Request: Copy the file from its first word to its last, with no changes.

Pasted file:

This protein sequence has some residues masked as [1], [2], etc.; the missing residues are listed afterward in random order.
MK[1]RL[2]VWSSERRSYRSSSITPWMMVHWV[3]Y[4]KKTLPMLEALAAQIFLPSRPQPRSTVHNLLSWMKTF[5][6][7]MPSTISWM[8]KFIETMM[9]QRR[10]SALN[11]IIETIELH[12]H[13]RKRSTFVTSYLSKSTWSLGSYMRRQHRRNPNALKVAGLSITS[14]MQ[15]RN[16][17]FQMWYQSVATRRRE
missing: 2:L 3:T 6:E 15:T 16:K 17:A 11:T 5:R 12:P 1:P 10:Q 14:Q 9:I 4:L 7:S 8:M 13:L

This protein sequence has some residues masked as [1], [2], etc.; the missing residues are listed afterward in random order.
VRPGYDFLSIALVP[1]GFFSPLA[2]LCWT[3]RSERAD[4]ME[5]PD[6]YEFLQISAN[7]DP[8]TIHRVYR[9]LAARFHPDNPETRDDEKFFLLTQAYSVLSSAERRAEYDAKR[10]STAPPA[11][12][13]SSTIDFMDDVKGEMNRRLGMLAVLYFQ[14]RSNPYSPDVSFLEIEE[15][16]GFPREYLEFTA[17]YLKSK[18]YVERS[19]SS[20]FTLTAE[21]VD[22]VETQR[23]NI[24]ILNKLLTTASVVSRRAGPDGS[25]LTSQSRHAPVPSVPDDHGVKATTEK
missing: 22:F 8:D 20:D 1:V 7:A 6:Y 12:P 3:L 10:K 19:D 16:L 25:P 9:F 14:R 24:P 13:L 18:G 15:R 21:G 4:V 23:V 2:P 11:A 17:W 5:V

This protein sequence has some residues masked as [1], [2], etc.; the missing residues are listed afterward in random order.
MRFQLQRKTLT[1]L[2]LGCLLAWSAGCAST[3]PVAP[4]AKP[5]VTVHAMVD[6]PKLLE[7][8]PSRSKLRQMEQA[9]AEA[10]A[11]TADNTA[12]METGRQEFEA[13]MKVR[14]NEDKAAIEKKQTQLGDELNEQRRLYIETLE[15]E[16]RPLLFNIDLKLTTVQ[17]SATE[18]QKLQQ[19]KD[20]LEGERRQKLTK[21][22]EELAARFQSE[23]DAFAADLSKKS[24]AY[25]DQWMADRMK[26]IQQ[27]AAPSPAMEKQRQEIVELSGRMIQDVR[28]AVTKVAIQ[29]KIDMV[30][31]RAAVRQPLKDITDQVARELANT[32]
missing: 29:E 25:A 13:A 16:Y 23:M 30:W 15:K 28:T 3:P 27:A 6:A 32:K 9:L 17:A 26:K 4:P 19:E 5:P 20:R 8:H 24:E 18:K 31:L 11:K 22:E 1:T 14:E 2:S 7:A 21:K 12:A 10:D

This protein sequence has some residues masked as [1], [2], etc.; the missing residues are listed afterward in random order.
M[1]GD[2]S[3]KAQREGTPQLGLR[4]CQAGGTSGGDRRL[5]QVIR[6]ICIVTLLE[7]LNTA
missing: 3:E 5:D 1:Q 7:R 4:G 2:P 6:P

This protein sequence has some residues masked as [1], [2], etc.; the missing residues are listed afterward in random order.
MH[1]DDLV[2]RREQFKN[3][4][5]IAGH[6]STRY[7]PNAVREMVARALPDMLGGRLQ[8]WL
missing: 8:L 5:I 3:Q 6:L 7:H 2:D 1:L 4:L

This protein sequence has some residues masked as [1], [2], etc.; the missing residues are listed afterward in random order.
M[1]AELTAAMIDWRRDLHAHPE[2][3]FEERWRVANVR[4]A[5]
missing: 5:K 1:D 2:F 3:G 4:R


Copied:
This protein sequence has some residues masked as [1], [2], etc.; the missing residues are listed afterward in random order.
MK[1]RL[2]VWSSERRSYRSSSITPWMMVHWV[3]Y[4]KKTLPMLEALAAQIFLPSRPQPRSTVHNLLSWMKTF[5][6][7]MPSTISWM[8]KFIETMM[9]QRR[10]SALN[11]IIETIELH[12]H[13]RKRSTFVTSYLSKSTWSLGSYMRRQHRRNPNALKVAGLSITS[14]MQ[15]RN[16][17]FQMWYQSVATRRRE
missing: 2:L 3:T 6:E 15:T 16:K 17:A 11:T 5:R 12:P 1:P 10:Q 14:Q 9:I 4:L 7:S 8:M 13:L

This protein sequence has some residues masked as [1], [2], etc.; the missing residues are listed afterward in random order.
VRPGYDFLSIALVP[1]GFFSPLA[2]LCWT[3]RSERAD[4]ME[5]PD[6]YEFLQISAN[7]DP[8]TIHRVYR[9]LAARFHPDNPETRDDEKFFLLTQAYSVLSSAERRAEYDAKR[10]STAPPA[11][12][13]SSTIDFMDDVKGEMNRRLGMLAVLYFQ[14]RSNPYSPDVSFLEIEE[15][16]GFPREYLEFTA[17]YLKSK[18]YVERS[19]SS[20]FTLTAE[21]VD[22]VETQR[23]NI[24]ILNKLLTTASVVSRRAGPDGS[25]LTSQSRHAPVPSVPDDHGVKATTEK
missing: 22:F 8:D 20:D 1:V 7:A 6:Y 12:P 3:L 10:K 19:D 16:L 25:P 9:F 14:R 24:P 13:L 18:G 15:R 21:G 4:V 23:V 2:P 11:A 17:W 5:V

This protein sequence has some residues masked as [1], [2], etc.; the missing residues are listed afterward in random order.
MRFQLQRKTLT[1]L[2]LGCLLAWSAGCAST[3]PVAP[4]AKP[5]VTVHAMVD[6]PKLLE[7][8]PSRSKLRQMEQA[9]AEA[10]A[11]TADNTA[12]METGRQEFEA[13]MKVR[14]NEDKAAIEKKQTQLGDELNEQRRLYIETLE[15]E[16]RPLLFNIDLKLTTVQ[17]SATE[18]QKLQQ[19]KD[20]LEGERRQKLTK[21][22]EELAARFQSE[23]DAFAADLSKKS[24]AY[25]DQWMADRMK[26]IQQ[27]AAPSPAMEKQRQEIVELSGRMIQDVR[28]AVTKVAIQ[29]KIDMV[30][31]RAAVRQPLKDITDQVARELANT[32]
missing: 29:E 25:A 13:A 16:Y 23:M 30:W 15:K 28:T 3:P 27:A 6:A 32:K 9:L 17:A 26:K 4:P 19:E 5:P 20:R 8:H 24:E 18:K 31:L 11:K 22:E 1:T 14:E 2:S 7:A 21:K 12:A 10:D

This protein sequence has some residues masked as [1], [2], etc.; the missing residues are listed afterward in random order.
M[1]GD[2]S[3]KAQREGTPQLGLR[4]CQAGGTSGGDRRL[5]QVIR[6]ICIVTLLE[7]LNTA
missing: 3:E 5:D 1:Q 7:R 4:G 2:P 6:P

This protein sequence has some residues masked as [1], [2], etc.; the missing residues are listed afterward in random order.
MH[1]DDLV[2]RREQFKN[3][4][5]IAGH[6]STRY[7]PNAVREMVARALPDMLGGRLQ[8]WL
missing: 8:L 5:I 3:Q 6:L 7:H 2:D 1:L 4:L

This protein sequence has some residues masked as [1], [2], etc.; the missing residues are listed afterward in random order.
M[1]AELTAAMIDWRRDLHAHPE[2][3]FEERWRVANVR[4]A[5]
missing: 5:K 1:D 2:F 3:G 4:R